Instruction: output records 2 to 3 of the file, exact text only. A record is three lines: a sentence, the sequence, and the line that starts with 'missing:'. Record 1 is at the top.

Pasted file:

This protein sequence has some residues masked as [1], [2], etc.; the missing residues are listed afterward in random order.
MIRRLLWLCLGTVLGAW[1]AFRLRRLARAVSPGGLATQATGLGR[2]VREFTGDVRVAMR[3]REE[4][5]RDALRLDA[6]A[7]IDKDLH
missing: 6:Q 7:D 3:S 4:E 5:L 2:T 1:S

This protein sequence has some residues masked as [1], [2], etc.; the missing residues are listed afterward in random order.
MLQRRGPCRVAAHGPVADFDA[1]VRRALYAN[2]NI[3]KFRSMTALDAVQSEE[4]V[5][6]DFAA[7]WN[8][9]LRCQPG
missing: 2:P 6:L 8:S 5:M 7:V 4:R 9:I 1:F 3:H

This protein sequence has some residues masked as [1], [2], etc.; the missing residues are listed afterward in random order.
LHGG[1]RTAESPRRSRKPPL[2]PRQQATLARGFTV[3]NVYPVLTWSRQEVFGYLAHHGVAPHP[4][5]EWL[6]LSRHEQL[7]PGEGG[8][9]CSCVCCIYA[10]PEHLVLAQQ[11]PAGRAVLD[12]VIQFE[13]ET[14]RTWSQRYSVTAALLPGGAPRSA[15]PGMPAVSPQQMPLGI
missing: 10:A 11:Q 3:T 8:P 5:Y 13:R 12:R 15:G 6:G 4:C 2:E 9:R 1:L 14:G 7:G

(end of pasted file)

This protein sequence has some residues masked as [1], [2], etc.; the missing residues are listed afterward in random order.
MLQRRGPCRVAAHGPVADFDA[1]VRRALYAN[2]NI[3]KFRSMTALDAVQSEE[4]V[5][6]DFAA[7]WN[8][9]LRCQPG
missing: 2:P 6:L 8:S 5:M 7:V 4:R 9:I 1:F 3:H

This protein sequence has some residues masked as [1], [2], etc.; the missing residues are listed afterward in random order.
LHGG[1]RTAESPRRSRKPPL[2]PRQQATLARGFTV[3]NVYPVLTWSRQEVFGYLAHHGVAPHP[4][5]EWL[6]LSRHEQL[7]PGEGG[8][9]CSCVCCIYA[10]PEHLVLAQQ[11]PAGRAVLD[12]VIQFE[13]ET[14]RTWSQRYSVTAALLPGGAPRSA[15]PGMPAVSPQQMPLGI
missing: 10:A 11:Q 3:T 8:P 5:Y 13:R 12:R 15:G 6:G 4:C 2:E 9:R 1:L 14:G 7:G